Architecture at Green-Wood

Take a tour of the Architecture at Green-Wood on Saturday, May 13, from 1:00 pm to 3:00 pm.

Architecture at Green-Wood

Green-Wood | 25th Street and Fifth Avenue | Park Slope

Take a tour of the Architecture at Green-Wood on Saturday, May 13, from 1:00 pm to 3:00 pm.

Green-Wood is home to a spectacular collection of 19th-century architectural gems by some of the most famed architects in American history. Designing works to immortalize their patrons, many –including James Renwick, Jacob Wrey Mould, and Gamaliel King, among others – have also established their own permanent residences here.

This walking tour explores the critical role architects have played in transforming the landscapes of not only Green-Wood, but New York City.

Comfortable footwear is recommended.

 


$20 for members of Green-Wood and BHS / $25 for nonmembers.

 

GREEN-WOOD STORY

Founded in 1838 and now a National Historic Landmark, Green-Wood was one of the first rural cemeteries in America. By the early 1860s, it had earned an international reputation for its magnificent beauty and became the prestigious place to be buried, attracting 500,000 visitors a year, second only to Niagara Falls as the nation’s greatest tourist attraction. Crowds flocked there to enjoy family outings, carriage rides, and sculpture viewing in the finest of first generation American landscapes. Green-Wood’s popularity helped inspire the creation of public parks, including New York City’s Central and Prospect Parks.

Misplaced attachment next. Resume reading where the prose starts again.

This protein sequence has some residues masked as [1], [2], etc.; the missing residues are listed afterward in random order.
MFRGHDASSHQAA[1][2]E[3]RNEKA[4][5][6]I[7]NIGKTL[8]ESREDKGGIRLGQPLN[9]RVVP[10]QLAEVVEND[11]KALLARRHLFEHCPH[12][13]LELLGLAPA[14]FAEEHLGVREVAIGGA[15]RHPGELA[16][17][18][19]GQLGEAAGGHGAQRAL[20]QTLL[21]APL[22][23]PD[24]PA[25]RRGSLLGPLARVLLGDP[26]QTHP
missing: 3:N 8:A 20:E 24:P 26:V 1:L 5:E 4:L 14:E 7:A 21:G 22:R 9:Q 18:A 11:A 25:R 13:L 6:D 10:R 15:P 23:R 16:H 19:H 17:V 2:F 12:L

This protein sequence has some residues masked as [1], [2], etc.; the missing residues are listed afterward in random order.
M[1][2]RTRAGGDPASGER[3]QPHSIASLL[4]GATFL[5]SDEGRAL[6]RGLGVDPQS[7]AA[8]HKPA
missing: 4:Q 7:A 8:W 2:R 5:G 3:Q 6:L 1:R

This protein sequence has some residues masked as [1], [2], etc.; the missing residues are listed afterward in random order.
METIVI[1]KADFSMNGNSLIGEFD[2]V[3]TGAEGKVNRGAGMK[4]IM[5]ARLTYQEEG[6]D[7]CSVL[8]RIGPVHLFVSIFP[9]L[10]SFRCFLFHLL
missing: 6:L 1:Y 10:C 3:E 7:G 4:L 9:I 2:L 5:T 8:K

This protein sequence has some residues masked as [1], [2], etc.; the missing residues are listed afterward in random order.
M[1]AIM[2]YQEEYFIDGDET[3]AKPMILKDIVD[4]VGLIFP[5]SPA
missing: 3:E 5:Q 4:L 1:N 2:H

Green-Wood is 478 spectacular acres of hills, valleys, glacial ponds and paths, throughout which exists one of the largest outdoor collections of 19th- and 20th-century statuary and mausoleums. Four seasons of beauty from century-and-a-half-old trees offer a peaceful oasis to visitors, as well as its 560,000 permanent residents, including Leonard Bernstein, Boss Tweed, Charles Ebbets, Jean-Michel Basquiat, Louis Comfort Tiffany, Horace Greeley, Civil War generals, baseball legends, politicians, artists, entertainers and inventors.

A magnet for history buffs and bird watchers, Green-Wood is a Revolutionary War historic site (the Battle of Long Island was fought in 1776 across what is now its grounds), a designated site on the Civil War Discovery Trail and a registered member of the Audubon Cooperative Sanctuary System.

 

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